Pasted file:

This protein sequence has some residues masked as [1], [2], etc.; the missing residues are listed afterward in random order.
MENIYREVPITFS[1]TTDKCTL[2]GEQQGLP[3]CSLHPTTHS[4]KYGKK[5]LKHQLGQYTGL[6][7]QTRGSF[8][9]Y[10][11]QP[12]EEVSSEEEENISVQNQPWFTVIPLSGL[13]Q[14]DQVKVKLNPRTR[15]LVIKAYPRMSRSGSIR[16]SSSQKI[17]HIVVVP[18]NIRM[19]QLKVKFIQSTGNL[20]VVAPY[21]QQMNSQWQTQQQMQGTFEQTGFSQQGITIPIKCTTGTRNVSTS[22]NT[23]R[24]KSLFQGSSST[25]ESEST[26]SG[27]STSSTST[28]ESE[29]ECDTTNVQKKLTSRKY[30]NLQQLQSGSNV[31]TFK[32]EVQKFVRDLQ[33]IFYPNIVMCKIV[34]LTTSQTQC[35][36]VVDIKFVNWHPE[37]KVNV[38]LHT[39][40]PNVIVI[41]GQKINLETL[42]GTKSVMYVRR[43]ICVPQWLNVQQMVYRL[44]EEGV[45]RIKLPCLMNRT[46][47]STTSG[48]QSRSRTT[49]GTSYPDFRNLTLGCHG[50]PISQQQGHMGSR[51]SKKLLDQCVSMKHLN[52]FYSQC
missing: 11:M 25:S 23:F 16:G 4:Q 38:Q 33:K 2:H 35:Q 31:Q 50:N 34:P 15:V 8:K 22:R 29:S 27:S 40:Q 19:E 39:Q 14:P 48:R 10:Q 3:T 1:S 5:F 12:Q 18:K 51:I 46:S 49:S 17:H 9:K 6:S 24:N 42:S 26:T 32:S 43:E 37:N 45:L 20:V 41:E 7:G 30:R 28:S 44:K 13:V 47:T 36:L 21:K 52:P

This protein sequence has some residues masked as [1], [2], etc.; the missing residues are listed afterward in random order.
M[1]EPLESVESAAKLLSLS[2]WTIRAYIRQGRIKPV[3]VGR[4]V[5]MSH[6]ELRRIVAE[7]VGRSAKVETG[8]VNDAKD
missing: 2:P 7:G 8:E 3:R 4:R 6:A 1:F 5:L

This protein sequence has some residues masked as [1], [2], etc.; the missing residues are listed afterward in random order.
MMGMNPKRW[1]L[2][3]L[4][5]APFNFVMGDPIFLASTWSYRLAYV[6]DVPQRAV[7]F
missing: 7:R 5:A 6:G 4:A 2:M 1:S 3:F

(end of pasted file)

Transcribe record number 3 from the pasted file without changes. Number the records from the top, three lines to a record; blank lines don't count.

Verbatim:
This protein sequence has some residues masked as [1], [2], etc.; the missing residues are listed afterward in random order.
MMGMNPKRW[1]L[2][3]L[4][5]APFNFVMGDPIFLASTWSYRLAYV[6]DVPQRAV[7]F
missing: 7:R 5:A 6:G 4:A 2:M 1:S 3:F